Red Bull and Toro Rosso deciding not to sign off on the latest suggestions for the Resource Restriction Agreement (RRA) preferring to see costs controlled during other ways. Red Bull and Toro Rosso still not sign a letter to the FIA which floated the option of the FIA becoming concerned in the process of overseeing compliance with certain aspects of the agreement.
Last season Red Bull leave from FOTA (Formula One Teams’ Association) wake of disagreements over the way forward for the RRA, the legal document drew up by the teams in 2009 following opposition to Max Mosley’s budget cap proposals.
“What I would like to make clear is Red Bull is fully behind cost control in Formula One,” Horner told Sky F1.
“Whether the RRA is the right route to achieve that is what we question. I believe that letter, from what I read, requested for the FIA to police the RRA, which in our opinion would be the wrong route.”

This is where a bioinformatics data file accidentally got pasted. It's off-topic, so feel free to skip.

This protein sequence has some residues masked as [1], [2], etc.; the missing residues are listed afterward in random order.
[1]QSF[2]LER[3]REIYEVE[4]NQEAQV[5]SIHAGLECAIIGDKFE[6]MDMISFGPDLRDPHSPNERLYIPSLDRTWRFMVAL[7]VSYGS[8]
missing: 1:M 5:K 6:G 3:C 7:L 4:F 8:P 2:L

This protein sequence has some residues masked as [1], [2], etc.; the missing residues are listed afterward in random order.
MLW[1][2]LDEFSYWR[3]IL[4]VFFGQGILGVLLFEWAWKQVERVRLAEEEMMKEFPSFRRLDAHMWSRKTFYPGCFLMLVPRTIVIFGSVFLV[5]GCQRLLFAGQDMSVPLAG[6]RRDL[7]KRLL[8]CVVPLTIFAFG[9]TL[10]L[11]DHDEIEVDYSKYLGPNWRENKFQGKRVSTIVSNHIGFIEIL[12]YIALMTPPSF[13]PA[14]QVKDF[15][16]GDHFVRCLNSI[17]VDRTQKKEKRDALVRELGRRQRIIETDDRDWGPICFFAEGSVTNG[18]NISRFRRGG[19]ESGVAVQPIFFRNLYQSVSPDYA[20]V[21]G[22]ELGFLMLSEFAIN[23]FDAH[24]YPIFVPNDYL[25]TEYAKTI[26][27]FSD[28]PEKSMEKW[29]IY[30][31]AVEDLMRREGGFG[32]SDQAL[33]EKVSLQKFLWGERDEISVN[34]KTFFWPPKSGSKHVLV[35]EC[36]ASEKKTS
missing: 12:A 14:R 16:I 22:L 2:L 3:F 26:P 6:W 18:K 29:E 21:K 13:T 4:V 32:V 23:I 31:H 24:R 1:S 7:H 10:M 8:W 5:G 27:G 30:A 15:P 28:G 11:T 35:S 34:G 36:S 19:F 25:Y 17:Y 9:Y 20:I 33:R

“We believe whole-heartedly in controlling costs in Formula 1 and not frivolous spending.
“But there are better ways of doing that and containing that through the sporting and technical regulations as opposed to a resource restriction that relies on equivalence and apportionment of time and personnel.
“That is always tricky in subsidiary companies, particularly of automotive manufacturers. So we would be totally open to any discussion that involves cost control that pursued those avenues.”
Ferrari, McLaren, Mercedes, Williams and Marussia – are due to meet in Paris on Thursday to talk about the way forward for the RRA in greater detail but Horner believes the precedent originally set by FOTA is the basis from which to proceed with further cost cuts.
“When FOTA was first created there were clear and tangible restrictions in personnel, amount of engines, gearboxes, in testing, all things you can see policed and genuinely save costs,” he said.
“They’re the type of things that should be focused on rather than apportionment of people’s time and equivalence which is, in any formula or mechanism, fraught with problems and difficulties.
“It was well intended at the time, but as with all these things, when you drill into the detail it’s something much harder to police. That’s especially the case when there are companies or teams which are subsidiaries of other organisations. For us, we would prefer to keep it simple and go on tangible, measurable items.”